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The massage, The therapist

The importance of massage exchanges

Massage in Frankfurt, GermanyImage via Wikipedia

As a massage therapist it can be hard to remember to take care of oneself regularly, especially if you have a busy schedule and focus on the well-being of your clients. It’s important though that you take time to get a massage often, for those working full time at least once a week. This just to take care of your body and prevent injuries and fatigue. What we preach to our clients is true for ourselves as well and shouldn’t be ignored if we want to last long in this profession and be able to give our clients the best experiences possible.

Ideally though is to do massage exchanges with other therapists. There are several reasons for this.

It builds professional relationships with other therapists and allows you to assess their skills so you can recommend them to your clients should you not be able to see them for an appointment. This in return of course will have your massage partner refer clients to you as well and the end result becomes better for all partners.

You build upon your own professional experience and can share knowledge, techniques and experiences with the massage partner. Together you can work on a technique, introduce new ones or simply fine-tune the ones you already use.

It can at times be hard to get feedback from clients as they don’t have the professional background to tell if the way you moved your thumb is the best way technically or if there are minor details you need to correct and change. A fellow massage therapist will provide the best feedback and constructive critique of your massage, as well as being able to show you the better way. We also often build bad habits over time, as we develop our own styles and techniques. Without feedback from a professional massage therapist it’s easy to get caught up in something that might not be the best for the clients.

With a colleague you can share your experiences and help each other. One might know a lot about sport injuries and be able to fill in gabs in your knowledge about a specific field. But it’s not only technically experiences can be shared. It can also be ideas and advice on how to deal with certain situations you can experience as a massage therapist. The client who doesn’t play, an erection during a massage, the client who gets such an intense mental release from the massage that they break down in tears afterwards. All these things can be difficult to handle if you don’t have any experience in it. By hearing of others experiencing these things, you find other ways to see a situation and get ideas on how to deal with it next time it might happen.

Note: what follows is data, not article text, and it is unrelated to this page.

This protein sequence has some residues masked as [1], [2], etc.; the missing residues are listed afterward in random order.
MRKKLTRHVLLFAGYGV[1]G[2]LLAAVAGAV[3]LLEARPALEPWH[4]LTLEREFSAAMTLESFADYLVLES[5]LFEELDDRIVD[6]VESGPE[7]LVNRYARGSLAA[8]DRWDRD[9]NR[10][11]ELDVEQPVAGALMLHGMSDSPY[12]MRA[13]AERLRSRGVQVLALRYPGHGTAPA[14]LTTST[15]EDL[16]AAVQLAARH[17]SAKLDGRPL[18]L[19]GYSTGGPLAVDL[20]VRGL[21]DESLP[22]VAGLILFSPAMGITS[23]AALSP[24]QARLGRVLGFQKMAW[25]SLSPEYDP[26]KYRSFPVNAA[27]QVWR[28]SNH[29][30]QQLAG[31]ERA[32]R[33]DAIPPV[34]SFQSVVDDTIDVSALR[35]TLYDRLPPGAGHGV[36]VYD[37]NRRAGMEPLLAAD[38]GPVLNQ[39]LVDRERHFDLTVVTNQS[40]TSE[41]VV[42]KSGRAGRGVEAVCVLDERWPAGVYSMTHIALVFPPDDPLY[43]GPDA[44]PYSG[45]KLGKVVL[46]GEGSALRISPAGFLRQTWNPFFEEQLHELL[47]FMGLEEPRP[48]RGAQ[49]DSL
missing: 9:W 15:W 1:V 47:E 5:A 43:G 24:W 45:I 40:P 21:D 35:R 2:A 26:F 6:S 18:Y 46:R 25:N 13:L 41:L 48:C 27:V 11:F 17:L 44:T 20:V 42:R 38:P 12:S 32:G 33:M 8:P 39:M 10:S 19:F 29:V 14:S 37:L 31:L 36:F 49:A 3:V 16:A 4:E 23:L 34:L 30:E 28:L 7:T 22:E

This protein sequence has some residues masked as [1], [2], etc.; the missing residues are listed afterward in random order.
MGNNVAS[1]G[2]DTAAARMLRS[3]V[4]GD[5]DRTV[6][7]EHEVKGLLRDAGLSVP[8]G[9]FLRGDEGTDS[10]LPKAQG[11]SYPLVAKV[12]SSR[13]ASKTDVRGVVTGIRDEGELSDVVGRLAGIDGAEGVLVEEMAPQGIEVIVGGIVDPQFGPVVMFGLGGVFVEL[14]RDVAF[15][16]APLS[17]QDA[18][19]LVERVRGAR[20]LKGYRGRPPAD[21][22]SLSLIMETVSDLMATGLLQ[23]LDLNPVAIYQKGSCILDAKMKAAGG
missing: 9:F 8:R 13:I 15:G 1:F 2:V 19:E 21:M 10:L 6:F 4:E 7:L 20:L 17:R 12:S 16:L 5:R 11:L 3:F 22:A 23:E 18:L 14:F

It doesn’t just need to be massage therapists within your own fields you exchange massages with. A lot can be learned from receiving massages from someone doing something entirely different from yourself. It brings in new perspectives and gives ideas that you might use on your own clients. It also allows you to counsel and advice your clients based on first hand experience and not just theory. First hand experiences always become more valid. Or even, expands your knowledge about massage styles into areas you might not even know about.

Finally, massage exchanges can teach you new techniques and massage forms. It can even grow into a situation of you teaching each other about your own special areas and techniques. Not just as inspiration, but as a full skill-set. Here of course you’ll need to keep in mind if the other therapist is qualified and allowed to teach. You might consider taking classes and courses to finalize the training and use the massage exchanges as practice and general education.

Giving and getting massages from another massage therapist is a great way to improve your own skills and perfect your techniques, while for a small cost maintain your wellness and counter injuries and exhaustion. A good site for finding a fellow massage therapist to do exchanges with is

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About Pia Poulsen

Pia Poulsen is educated as a wellness massage therapist at Institut FIGARI in Paris, from where she passed her certification exam in January 2008. Since then she has expanded her skills to become the first Advanced LaStone® practitioner in France as well as a certified LaStone® instructor.


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